Providing light of Christ to newcomers
By Rhonda Miska
HAMPTON — “The Church is mother, and her motherly attention is expressed with special tenderness and closeness to those who are obliged to flee their own country and exist between rootlessness and integration,” Pope Francis declared in a 2013 address on Pastoral Care of Migrants and Itinerant People. “May our Christian communities really be places of hospitality, listening, and communion!”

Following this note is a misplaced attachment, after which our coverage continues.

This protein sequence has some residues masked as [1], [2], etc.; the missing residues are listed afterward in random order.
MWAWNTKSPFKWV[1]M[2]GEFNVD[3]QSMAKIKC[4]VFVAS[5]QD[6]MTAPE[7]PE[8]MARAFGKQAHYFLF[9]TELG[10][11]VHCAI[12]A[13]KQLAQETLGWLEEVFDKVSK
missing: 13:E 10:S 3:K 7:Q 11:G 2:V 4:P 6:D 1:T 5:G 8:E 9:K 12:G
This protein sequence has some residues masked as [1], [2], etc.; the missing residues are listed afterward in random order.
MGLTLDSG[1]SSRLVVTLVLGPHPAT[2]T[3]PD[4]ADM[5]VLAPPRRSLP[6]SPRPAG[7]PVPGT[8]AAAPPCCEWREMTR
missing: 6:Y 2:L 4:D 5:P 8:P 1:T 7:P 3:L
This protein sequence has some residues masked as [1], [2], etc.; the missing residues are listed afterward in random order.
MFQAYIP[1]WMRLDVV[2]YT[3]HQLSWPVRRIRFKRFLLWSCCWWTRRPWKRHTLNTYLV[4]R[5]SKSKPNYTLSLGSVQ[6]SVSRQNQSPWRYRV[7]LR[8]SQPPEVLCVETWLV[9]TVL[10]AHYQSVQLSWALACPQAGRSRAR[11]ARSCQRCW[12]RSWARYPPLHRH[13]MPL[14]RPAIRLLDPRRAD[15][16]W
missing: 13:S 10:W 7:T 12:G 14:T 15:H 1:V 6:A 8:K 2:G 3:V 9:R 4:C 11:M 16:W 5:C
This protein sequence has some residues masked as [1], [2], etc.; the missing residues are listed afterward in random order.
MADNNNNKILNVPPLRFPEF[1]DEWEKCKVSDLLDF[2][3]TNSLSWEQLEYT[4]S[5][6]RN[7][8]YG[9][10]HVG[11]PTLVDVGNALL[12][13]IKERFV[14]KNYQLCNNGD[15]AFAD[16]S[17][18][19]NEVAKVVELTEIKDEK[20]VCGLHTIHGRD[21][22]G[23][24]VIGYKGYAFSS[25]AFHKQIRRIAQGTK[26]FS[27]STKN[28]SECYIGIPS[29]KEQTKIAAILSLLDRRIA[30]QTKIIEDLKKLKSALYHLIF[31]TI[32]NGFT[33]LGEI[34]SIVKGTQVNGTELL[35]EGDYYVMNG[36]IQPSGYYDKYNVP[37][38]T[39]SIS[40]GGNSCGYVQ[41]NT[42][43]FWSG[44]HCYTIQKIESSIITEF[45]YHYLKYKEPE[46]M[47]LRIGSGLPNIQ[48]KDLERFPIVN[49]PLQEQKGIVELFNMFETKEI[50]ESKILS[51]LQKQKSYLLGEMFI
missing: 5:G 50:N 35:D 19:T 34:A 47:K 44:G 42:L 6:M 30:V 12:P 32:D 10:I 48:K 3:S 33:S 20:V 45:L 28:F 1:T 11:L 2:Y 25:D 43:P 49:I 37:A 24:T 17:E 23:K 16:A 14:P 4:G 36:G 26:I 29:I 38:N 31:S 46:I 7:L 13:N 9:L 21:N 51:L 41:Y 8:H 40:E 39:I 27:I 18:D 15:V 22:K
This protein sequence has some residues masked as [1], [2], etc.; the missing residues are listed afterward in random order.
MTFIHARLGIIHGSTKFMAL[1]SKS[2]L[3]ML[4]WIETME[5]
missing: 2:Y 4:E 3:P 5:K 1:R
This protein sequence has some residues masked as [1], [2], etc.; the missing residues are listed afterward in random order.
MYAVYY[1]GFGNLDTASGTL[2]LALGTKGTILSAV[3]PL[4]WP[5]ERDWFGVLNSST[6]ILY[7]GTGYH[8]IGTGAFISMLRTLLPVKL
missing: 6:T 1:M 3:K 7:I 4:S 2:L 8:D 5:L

Throughout the three years of his papacy – from his first trip to the island of Lampedusa where countless migrants have lost their lives to his recent trip where he celebrated Mass near the U.S.-Mexico border – Pope Francis reiterated this strong message of compassionate concern for immigrants and refugees, calling for a “culture of encounter,” not a “culture of fragmentation.” This vision of hospitality and encounter is put into practice by women religious throughout the world. Sisters from Dubuque-area congregations have long been active in both assisting newly arrived immigrants as well as working for comprehensive immigration reform through legislative advocacy. In 2013, the Sinsinawa Dominicans approved a corporate witness statement calling for “just and compassionate immigration reform” that reunites families and recognizes the root causes of migration, as well as recognizing that their founder, Father Samuel Mazzuchelli, was an immigrant to the United States. Dubuque Franciscan Sisters, along with other women religious and lay people, are involved with Dubuque for Refugee Children which offers support to children between the ages of 10 and 21 who have fled violence in their home countries in Central America.